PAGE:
If you’re someone living with diabetes, you already know how important it is to monitor and control blood sugar. It’s an integral part of feeling your best each day, and giving your body the energy it needs—without pushing your glycemic index too high.
Beyond those living with diabetes, it’s important for everyone to keep close tabs on their blood sugar levels. Blood sugar affects more than you realize, and can leave you feeling off if left unbalanced. Thankfully, the key to maintaining adequate blood sugar levels is as simple as watching what you eat—and making Keto the core of your daily food choices.
Keto’s effect on blood glucose
One of the often-praised aspects of Keto that’s made it such a popular diet for so many people is its ability to help the body maintain proper blood glucose levels. A high-fat, low-carb diet is also a low sugar diet, since your body isn’t breaking down carbs, starches and complex sugars into simple sugars. Instead, the liver produces ketones, which the body uses for energy instead.
The result is a well-balanced glycemic index, which is critical not only for diabetics, but for everyone.
The role of cortisol levels in Keto
As you might imagine, the transition to Keto can be stressful for the body. You are, after all, creating a starvation response that bio-hacks your body into burning fat instead of carbs. In the early stages of Keto, your cortisol levels will likely spike as a result of this stress.
A spike in cortisol (the stress hormone) will also trigger resistance to insulin—your body thinks it’s starving, so it wants to increase blood sugar levels. Without insulin to regulate it, your blood glucose levels will rise. Thankfully, this is temporary. After a week or two of Keto, the body will adjust to its new state and cortisol levels will drop, along with blood sugar.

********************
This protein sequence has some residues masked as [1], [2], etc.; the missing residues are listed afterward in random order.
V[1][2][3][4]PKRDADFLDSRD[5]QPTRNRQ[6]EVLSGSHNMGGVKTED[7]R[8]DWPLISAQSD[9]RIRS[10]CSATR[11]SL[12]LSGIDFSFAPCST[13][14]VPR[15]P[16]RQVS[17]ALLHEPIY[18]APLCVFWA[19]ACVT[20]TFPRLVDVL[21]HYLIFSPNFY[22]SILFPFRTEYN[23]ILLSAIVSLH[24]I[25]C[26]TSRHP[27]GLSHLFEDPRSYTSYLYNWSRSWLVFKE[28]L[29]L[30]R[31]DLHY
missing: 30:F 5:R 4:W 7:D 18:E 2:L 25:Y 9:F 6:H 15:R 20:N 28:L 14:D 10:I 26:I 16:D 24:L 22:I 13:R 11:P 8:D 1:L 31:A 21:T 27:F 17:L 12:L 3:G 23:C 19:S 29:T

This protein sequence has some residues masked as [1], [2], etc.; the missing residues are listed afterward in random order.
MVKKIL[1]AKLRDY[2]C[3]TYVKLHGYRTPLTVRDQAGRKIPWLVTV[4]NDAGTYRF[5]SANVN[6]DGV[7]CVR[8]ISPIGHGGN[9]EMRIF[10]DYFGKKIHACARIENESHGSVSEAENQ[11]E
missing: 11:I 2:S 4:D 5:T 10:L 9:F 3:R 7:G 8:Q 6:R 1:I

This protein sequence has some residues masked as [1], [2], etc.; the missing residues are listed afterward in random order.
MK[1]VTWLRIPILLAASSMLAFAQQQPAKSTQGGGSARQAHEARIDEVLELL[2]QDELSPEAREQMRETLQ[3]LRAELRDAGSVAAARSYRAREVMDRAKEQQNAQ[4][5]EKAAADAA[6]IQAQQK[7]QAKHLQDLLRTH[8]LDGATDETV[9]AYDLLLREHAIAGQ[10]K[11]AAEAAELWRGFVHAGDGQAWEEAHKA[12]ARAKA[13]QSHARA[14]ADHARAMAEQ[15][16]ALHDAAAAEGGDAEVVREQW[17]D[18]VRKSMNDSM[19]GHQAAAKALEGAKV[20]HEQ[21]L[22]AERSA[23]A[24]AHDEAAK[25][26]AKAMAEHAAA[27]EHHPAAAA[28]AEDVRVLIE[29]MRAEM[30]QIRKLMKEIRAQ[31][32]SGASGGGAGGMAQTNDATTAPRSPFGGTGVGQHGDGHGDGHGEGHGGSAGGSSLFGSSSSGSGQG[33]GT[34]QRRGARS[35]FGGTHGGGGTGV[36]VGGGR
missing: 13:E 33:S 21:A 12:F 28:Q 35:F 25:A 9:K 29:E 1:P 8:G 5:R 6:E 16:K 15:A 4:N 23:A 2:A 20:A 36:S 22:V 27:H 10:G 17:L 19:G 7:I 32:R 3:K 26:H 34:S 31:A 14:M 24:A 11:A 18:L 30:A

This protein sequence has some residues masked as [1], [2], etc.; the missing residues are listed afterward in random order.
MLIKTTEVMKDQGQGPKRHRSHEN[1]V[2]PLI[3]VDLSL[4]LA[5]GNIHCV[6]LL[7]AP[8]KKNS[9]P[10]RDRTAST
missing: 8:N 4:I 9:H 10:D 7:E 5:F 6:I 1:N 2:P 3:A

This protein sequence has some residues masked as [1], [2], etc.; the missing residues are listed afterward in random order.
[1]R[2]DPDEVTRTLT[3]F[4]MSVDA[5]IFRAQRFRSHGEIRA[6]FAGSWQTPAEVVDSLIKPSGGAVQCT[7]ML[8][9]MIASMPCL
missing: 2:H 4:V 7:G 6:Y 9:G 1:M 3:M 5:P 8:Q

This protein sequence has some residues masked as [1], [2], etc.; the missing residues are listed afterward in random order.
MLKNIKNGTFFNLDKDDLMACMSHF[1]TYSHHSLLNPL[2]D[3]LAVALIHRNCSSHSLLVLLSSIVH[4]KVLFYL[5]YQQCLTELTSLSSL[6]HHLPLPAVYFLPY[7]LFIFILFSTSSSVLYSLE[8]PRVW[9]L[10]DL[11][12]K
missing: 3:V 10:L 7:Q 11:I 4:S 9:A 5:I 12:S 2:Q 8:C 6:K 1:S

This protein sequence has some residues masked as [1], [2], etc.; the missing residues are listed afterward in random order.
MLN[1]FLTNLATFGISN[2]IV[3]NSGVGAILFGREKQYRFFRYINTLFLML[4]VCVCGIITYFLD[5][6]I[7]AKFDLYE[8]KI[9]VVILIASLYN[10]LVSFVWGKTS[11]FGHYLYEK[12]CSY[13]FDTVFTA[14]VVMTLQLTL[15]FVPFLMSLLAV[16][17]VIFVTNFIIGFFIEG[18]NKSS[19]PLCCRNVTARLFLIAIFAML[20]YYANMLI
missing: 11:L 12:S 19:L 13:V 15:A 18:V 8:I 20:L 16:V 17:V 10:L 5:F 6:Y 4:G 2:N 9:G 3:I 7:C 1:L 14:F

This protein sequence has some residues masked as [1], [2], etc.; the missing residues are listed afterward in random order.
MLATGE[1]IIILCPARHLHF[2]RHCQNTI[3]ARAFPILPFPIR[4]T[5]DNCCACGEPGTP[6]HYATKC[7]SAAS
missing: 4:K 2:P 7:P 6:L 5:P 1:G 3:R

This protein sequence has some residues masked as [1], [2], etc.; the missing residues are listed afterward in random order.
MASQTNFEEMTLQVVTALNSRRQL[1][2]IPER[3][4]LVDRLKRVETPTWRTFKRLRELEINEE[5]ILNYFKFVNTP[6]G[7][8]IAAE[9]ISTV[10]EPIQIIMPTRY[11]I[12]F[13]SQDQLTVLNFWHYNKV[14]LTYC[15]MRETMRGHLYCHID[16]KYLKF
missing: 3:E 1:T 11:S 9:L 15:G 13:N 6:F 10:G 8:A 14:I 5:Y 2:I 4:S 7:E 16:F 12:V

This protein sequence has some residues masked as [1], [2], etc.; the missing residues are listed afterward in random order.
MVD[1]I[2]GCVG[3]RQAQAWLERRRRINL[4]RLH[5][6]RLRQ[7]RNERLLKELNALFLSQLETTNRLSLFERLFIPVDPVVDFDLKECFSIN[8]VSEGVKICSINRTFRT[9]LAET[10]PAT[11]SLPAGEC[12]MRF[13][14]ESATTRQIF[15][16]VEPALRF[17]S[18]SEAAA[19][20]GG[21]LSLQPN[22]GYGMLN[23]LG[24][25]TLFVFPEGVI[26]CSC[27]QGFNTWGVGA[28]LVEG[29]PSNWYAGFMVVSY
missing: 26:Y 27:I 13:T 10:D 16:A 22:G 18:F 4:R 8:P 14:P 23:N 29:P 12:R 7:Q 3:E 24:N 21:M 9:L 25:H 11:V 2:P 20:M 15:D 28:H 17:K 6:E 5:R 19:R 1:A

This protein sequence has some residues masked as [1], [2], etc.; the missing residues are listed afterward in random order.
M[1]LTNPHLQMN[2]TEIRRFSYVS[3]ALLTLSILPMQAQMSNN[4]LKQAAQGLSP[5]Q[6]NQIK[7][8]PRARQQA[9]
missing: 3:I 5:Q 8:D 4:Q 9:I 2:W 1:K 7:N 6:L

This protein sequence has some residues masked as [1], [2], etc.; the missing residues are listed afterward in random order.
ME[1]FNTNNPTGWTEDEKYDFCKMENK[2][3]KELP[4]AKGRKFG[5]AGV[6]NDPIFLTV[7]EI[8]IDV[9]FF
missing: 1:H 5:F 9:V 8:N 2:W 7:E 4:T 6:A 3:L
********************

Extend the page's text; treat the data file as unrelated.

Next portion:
A constant state of Keto
When your body becomes acclimated to Keto, it’ll become used to burning fats and ketones for energy. As a result, your body’s blood sugar levels will be easier to balance. Not only will you not eat foods that break down into simple sugars, your body won’t have demand for those sugars like it once did. The result is a stable blood glucose level, lower cortisol levels and less reliance on insulin production to moderate blood sugar.
Overcoming the Keto Flu
For many Keto dieters, the first sign of their body’s changing reliance on sugar is the Keto Flu. You might feel foggy, lethargic and downright crummy for a few days or a week—that’s your body’s cortisol and insulin levels responding to the change. As they rebalance, however, you’ll start to feel much better.
Once you’ve made it through the Keto Flu and given your body time to adapt to ketosis, it’s important not to fall off the wagon! Introducing sugars, starches or carbs to your body will revert its focus to burning these foods as fuel. Not only will it throw blood glucose levels out of whack, you’ll find yourself facing the Keto Flu again as you get back on track.
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